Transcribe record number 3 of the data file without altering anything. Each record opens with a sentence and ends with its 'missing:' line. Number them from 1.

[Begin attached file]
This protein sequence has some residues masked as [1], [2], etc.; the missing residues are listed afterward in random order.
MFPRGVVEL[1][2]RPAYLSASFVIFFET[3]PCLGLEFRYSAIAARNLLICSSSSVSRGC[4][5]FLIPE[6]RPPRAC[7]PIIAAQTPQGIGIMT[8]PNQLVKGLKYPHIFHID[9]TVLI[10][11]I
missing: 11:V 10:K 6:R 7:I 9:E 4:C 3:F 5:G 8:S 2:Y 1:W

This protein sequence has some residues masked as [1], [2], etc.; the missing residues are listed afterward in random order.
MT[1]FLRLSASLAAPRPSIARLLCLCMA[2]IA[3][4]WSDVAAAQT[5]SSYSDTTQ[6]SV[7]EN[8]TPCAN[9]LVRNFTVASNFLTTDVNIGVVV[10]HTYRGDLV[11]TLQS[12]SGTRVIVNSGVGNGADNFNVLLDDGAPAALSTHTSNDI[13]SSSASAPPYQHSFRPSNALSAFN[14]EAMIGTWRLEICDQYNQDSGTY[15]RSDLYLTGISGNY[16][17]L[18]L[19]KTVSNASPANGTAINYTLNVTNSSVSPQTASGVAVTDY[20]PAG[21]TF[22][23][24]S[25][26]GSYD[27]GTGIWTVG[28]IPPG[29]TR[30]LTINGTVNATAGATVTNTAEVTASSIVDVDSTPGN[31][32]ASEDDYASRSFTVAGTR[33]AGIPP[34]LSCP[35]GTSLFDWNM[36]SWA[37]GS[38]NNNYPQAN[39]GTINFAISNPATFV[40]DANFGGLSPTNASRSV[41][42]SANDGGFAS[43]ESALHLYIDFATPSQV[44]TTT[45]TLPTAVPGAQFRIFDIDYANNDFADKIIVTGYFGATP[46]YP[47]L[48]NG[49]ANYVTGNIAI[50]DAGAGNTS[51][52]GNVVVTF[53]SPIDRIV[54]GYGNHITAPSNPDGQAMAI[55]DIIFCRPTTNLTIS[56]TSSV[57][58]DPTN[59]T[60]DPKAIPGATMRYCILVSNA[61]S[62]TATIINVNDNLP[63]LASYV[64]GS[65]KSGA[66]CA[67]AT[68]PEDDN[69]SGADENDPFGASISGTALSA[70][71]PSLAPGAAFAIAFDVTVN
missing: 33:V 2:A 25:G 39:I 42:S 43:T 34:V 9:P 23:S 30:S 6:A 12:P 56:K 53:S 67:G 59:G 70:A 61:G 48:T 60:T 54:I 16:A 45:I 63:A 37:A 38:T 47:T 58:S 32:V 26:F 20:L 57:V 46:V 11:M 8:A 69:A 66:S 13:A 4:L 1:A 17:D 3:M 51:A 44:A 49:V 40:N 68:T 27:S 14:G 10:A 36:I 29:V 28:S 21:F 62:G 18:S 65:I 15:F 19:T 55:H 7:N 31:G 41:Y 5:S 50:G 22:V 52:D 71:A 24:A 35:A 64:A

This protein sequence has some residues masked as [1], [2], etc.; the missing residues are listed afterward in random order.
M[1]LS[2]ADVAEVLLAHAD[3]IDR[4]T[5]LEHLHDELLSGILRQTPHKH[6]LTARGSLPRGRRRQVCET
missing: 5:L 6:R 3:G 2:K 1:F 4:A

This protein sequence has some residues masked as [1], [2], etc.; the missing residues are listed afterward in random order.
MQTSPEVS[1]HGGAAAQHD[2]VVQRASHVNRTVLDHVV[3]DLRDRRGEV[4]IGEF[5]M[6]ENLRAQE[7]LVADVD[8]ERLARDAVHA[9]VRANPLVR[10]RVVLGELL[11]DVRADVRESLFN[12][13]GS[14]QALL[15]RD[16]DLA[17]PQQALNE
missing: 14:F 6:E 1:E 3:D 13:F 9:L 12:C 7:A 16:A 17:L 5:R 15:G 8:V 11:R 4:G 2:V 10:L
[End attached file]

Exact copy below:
This protein sequence has some residues masked as [1], [2], etc.; the missing residues are listed afterward in random order.
M[1]LS[2]ADVAEVLLAHAD[3]IDR[4]T[5]LEHLHDELLSGILRQTPHKH[6]LTARGSLPRGRRRQVCET
missing: 5:L 6:R 3:G 2:K 1:F 4:A